What risks does the policy cover?

Different cyber policies will cover different types of cyber risk which might arise as a result of an incident. Some policies will respond to incidents which occur only as a result of a direct compromise of your own systems or personal data, others will, in addition to this, cover incidents suffered by third parties who process data on your behalf, such as managed service providers. Understanding how your chambers processes data and the risks it faces, including whether it outsources data processing to third parties is key to ascertaining the scope of the risk that you require cover for.

Which losses does the policy cover?

The heads of loss that are covered and excluded under a cyber policy should be carefully considered. Most major cyber incidents will result in significant consequential losses being incurred by an organisation in relation to, not only, responding to the incident and recovering in order to return to an operational state, but also claims brought by affected third parties (whether other businesses/stakeholders and/or affected individuals), in some instances, the imposition of financial penalties (insofar as insurable – generally speaking English common law won’t permit the insurability of a fine where premised on moral fault) and remedial costs to improve security controls going forward (go-forward remedial costs are often excluded from the scope of cover as this is classed as betterment). Given the wide scope of consequential losses, it is desirable to have cover in place for as many categories of first and third party loss as possible.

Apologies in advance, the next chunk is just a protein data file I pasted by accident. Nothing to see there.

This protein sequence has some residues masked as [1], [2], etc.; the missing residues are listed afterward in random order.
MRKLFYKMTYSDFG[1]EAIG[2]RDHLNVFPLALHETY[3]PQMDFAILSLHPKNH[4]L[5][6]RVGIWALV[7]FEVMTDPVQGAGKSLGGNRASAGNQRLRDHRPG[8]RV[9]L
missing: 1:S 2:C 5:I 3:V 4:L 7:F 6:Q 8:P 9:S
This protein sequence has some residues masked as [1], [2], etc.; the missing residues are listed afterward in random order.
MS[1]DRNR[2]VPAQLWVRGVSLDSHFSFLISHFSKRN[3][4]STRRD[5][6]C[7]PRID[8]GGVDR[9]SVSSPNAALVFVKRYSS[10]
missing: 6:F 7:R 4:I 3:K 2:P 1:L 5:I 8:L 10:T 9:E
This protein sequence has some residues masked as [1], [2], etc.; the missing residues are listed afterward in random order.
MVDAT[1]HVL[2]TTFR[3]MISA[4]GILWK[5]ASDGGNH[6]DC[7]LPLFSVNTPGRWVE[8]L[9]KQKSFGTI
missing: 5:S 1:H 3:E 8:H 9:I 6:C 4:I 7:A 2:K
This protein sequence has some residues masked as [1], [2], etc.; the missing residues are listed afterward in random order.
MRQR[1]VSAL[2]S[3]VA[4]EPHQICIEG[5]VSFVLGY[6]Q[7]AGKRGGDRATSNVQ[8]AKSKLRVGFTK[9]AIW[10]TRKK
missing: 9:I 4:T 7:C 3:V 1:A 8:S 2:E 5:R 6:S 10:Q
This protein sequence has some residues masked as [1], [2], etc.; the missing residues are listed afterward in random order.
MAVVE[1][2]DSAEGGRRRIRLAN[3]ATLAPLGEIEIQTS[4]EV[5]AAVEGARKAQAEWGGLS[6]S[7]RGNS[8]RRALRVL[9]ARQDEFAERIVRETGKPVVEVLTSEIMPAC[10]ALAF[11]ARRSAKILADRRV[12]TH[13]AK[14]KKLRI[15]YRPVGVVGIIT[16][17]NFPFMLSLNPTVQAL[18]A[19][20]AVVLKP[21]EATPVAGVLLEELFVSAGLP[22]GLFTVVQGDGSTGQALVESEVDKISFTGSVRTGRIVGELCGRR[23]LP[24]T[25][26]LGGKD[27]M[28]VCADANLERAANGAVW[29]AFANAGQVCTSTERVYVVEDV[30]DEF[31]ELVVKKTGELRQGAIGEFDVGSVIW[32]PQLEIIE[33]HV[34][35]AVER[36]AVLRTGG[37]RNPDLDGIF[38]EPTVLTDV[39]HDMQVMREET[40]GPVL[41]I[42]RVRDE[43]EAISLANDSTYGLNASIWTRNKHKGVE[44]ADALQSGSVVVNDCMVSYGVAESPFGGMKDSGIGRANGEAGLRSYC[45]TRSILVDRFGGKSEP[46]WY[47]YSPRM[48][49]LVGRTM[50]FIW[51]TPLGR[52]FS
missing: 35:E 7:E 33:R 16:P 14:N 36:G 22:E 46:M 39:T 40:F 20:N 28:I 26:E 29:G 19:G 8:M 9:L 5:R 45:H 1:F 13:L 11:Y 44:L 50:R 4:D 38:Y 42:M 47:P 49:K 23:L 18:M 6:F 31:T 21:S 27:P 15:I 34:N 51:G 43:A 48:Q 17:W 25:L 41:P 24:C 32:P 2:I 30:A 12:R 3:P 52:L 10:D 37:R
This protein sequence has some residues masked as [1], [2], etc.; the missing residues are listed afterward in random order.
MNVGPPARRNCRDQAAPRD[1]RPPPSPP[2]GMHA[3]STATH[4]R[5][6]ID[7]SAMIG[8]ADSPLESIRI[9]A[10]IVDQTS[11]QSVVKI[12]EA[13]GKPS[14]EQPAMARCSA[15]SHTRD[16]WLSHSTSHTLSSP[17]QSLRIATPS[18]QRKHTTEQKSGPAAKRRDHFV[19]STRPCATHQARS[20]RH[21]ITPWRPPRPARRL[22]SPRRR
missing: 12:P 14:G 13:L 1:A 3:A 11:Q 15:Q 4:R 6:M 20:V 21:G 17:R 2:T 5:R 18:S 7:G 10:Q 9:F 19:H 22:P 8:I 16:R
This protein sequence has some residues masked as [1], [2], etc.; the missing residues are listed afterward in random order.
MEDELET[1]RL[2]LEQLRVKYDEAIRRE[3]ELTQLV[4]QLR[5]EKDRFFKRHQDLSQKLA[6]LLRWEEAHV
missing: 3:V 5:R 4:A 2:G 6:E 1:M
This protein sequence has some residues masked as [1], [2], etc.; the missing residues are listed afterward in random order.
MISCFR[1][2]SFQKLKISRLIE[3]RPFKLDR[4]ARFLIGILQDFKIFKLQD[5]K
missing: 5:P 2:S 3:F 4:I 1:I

The unfortunate reality of suffering a cyber-attack, and in particular, falling victim to a ransomware incident, is that a significant cost which you may incur is the payment of a ransom to the threat actor in order to recover your encrypted and stolen data. In practice, these payments can range from £10,000s to £1,000,000s, but despite this they are often considered by many victims to still represent good value in the circumstances and the most effective form of mitigation. Consideration of the ethics and lawfulness of ransom payments and the position of regulators in relation to such payments are outside the scope of this article. However, in light of the prevalence of ransomware attacks and the frequency in which this scenario materialises, it would be prudent to consider whether a cyber policy excludes such an expense and if so, the potential cost exposure your chambers might face should it suffer a ransomware incident.

Does the cover limit and retention meet chambers’ needs?

Comprehensive cyber cover may be offered to you by an insurer, but the retention to engage the policy may be too high to prove of real value to your chambers in practice. Given the frequency of cyber-attacks and the different ways in which incidents can manifest themselves there may be a number of small-to-mid size incidents where your response and recovery from the incident might still cost your chambers significantly, but you wish to engage your policy for a lower amount. Your chambers will need to evaluate the risk of a cyber-attack and its direct/indirect costs as against the likely cost of cyber cover with reference to the limit of indemnity which is usually in the aggregate and the applicable retentions which a qualified cyber broker will be able to assist Chambers with. Understanding your risk profile and likely cost exposure in different breach scenarios is key to determining the level of cover you require and the appropriate retention to have in place to make sure that you can use the policy in accordance with your needs.